Technology Intel pledges transparency after Spectre, Meltdown vulnerability

09:53  12 january  2018
09:53  12 january  2018 Source:   Engadget

Intel reveals chip design flaw that could have allowed hackers to access hidden info

  Intel reveals chip design flaw that could have allowed hackers to access hidden info Hardware and software manufacturers including Apple and Microsoft began pushing out patches that protected against attacks making use of the flaw. The flaw, which Intel dubbed a side-channel analysis attack,  was discovered "months ago" Intel CEO Brian Krzanich said on CNBC Wednesday. The discovery was made by researchers at Google's Project Zero security group, which reported it to the affected companies. The vulnerabilities undermine some of the most fundamental security constraints employed by modern computers, said Craig Young, a researcher at computer security company Tripwire.

The Intel CEO also notes that the impact of Meltdown and Spectre patches on performance can vary widely, but that Intel will provide progress reports on the patches its working on. "To accelerate the security of the entire industry, we commit to publicly identify significant security vulnerabilities

Hence Puffco's after -hours session at the Mirage. "We think that if you want to make an omelet you've got to crack a few eggs, and so that's why we did this in here," said the Brooklyn-based Volodarsky, on using his suite for demos.

a man standing on a stage© Provided by Engadget The last week or so has seen a lot of activity around Meltdown and Spectre, two CPU flaws in modern chips from the likes of AMD and Intel. Apple, Microsoft and Google have provided interim fixes for their respective hardware, but it will take much more than simple patches (that can cause more harm than good) to truly eradicate the issue. Just a few hours after Intel revealed that there may be more slowdowns from its Meltdown processor fix, the company's CEO Brian Krzanich has written an open letter to further detail the steps Intel is taking to deal with the issues.

Krzanich promises that by January 15th, 90 percent of Intel CPUs made in the last five years will be updated, with the remaining 10 percent patched by the end of the month. The company will then start working on updates for older chips "as prioritized by (its) customers."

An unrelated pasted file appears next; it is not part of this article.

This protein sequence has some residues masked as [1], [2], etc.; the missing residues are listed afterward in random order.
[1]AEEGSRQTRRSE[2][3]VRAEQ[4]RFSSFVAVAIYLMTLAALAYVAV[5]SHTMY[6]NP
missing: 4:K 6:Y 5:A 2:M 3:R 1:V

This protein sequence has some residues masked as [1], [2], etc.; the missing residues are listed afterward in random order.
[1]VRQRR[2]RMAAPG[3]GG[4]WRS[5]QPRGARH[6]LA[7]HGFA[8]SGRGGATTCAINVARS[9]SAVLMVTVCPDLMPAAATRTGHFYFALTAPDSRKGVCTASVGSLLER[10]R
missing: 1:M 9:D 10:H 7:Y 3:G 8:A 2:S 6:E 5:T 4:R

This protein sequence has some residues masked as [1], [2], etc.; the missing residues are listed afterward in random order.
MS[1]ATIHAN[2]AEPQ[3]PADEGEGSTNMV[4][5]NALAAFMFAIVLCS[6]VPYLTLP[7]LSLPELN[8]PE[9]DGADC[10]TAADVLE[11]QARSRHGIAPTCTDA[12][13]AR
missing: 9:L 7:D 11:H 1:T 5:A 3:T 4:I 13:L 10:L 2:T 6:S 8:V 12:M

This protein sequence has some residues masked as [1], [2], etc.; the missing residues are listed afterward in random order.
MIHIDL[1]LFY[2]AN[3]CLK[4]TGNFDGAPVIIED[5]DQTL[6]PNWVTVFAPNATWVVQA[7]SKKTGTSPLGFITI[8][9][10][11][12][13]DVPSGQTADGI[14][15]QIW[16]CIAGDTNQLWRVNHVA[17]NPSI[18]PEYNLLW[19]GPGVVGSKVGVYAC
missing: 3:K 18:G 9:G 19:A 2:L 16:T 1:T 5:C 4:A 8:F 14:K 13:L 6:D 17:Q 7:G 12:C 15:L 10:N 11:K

Intel says performance impact of security updates not significant

  Intel says performance impact of security updates not significant Intel Corp (INTC.O) said fixes for security issues in its microchips would not slow down computers, rebuffing concerns that the flaws found in microprocessors would significantly reduce performance. The performance impact of the recent security updates should not be significant and will be mitigated over time, Intel said late on Thursday, adding that Apple Inc, Amazon.com Inc, Google and Microsoft Corp reported little to no performance impact from the security updates. define("homepageFinanceIndices", ["c.

Intel pledges transparency after Spectre , Meltdown vulnerability . engadget.com.

According to Krzanich, going forward, Intel promises to offer timely and transparent communications, with details on patch progress and performance data. Because Spectre and Meltdown are hardware-based vulnerabilities , they must be addressed through software workarounds.

The Intel CEO also notes that the impact of Meltdown and Spectre patches on performance can vary widely, but that Intel will provide progress reports on the patches its working on. "To accelerate the security of the entire industry, we commit to publicly identify significant security vulnerabilities following rules of responsible disclosure and, further, we commit to working with the industry to share hardware innovations that will accelerate industry-level progress in dealing with side-channel attacks," wrote Krzanich in his statement. He also committed to help fund academic and independent research into possible security issues in the future.

Intel

Finnish firm detects new Intel security flaw .
A new security flaw has been found in Intel hardware which could enable hackers to access corporate laptops remotely, Finnish cybersecurity specialist F-Secure said on Friday. F-Secure said in a statement that the flaw had nothing to do with the "Spectre" and "Meltdown" vulnerabilities recently found in the micro-chips that are used in almost all computers, tablets and smartphones today.

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